My first few days at home with Sailor were crazy. I had an oversupply of milk like many mothers. I was exhausted. I was emotional. I felt like a blown-up balloon was being let down around my stomach. I couldn’t successfully feed my baby yet, we just didn’t have a good rhythm. I had too much milk. She was reluctant to latch on because she would be flooded. She would lap up the overflow. I know I’ve spoken about this in an earlier post about breastfeeding. I also knew my Mum would head home the day before Grant, my husband, would head back on the road. I would be alone. I told myself I would be fine. I lived in the inner city at this point and it was noisy and bustling and busy and I felt that reassuring at this point, there were always people around. I wouldn’t be lonely, I couldn’t. I was used to driving everywhere up to this point and hadn’t needed to use public transport. But after a caesarean you can’t drive for six weeks. The community health nurse came and did her visit. I didn’t show any signs of being distressed. I felt I was managing quite well. My house was a mess and I was living in pajamas but I was eating and drinking water and sleeping when the baby slept, so things were ok. She gave me the details for a Mother’s Group for my area. I wanted to join. I had every intention of getting myself there but in reality it was impossible. I was in a baby bubble. I didn’t even leave my apartment for the first few weeks, let alone getting myself two suburbs over with a pram and a baby who could cry or scream at any time leaving me panicked because I had nowhere to run and hide to try feed her. It was too scary. But I was ok with that.
And then one night, things changed. Sailor broke out in a milk rash all over her face. It just appeared in an hour I think. Right away my overactive fear drive kicked in and I started considering the worst. She had meningococcal. It’s bad, really bad was playing over and over in my head. If my birthing experience could have been so bad, so beyond my control, what else could be out of my control? How could I possibly care for this child? I have no experience. I have no idea what I’m doing. I’m a failure. I can’t even feed her properly. This was playing on repeat in my head.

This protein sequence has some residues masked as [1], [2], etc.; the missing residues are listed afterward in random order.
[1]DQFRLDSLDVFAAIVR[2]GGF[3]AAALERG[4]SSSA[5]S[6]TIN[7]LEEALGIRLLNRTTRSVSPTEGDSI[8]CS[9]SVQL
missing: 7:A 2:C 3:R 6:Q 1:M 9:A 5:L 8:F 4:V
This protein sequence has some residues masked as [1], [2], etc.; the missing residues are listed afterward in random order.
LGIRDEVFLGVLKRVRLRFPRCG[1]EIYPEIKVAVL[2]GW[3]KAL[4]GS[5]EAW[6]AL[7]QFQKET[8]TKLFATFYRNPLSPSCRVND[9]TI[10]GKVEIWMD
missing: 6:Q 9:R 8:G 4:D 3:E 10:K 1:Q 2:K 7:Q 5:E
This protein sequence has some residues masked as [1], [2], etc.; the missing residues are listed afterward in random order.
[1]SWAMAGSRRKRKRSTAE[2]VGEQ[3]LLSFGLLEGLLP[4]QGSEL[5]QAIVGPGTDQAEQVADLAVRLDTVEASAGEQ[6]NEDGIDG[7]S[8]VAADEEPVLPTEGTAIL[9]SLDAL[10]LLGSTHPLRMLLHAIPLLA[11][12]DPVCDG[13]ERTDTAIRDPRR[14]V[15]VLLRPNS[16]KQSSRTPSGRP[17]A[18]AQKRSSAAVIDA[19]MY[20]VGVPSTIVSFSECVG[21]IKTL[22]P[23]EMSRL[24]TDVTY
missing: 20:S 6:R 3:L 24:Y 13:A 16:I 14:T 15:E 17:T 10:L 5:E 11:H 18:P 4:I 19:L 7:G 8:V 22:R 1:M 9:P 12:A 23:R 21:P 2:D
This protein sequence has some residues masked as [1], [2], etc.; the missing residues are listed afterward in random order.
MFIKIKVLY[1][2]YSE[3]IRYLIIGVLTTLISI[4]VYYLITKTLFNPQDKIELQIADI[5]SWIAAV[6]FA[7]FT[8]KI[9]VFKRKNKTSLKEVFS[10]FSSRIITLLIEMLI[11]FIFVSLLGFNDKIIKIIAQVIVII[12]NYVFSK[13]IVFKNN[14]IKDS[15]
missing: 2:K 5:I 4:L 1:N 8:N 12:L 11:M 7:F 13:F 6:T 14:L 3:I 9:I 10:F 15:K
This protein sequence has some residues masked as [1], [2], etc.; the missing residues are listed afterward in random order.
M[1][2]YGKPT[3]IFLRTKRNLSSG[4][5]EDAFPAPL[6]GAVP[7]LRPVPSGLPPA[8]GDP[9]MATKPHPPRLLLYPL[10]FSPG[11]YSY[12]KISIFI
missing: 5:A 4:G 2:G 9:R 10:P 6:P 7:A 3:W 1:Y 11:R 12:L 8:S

I remember watching the clock. It was three fifteen in the morning. Who on earth could I call right now without sounding like a complete idiot?! They’ll lock me up or worse, they’ll take my baby. So I consulted the internet. Furiously looking up anything about rashes, anything that could calm me. Nothing really gave me feel the security or support I needed so I looked for forums or chat places where I could talk to other mums. That would help? I found a few things online, but most were from the States and when I typed in my question I had no response. It was at this exact moment I thought to myself, why wouldn’t someone make a TV show with mums about this exact stuff? How great would some videos of mums actually chatting about this kind of stuff be? I was certain someone would create it soon. What a marvelous idea. How truly helpful. I’m fairly certain it was the very next day I decided to go back on the road with my husband traveling for Sunrise Weather. I needed to feel support and being with him and my crew seemed like the best place for me.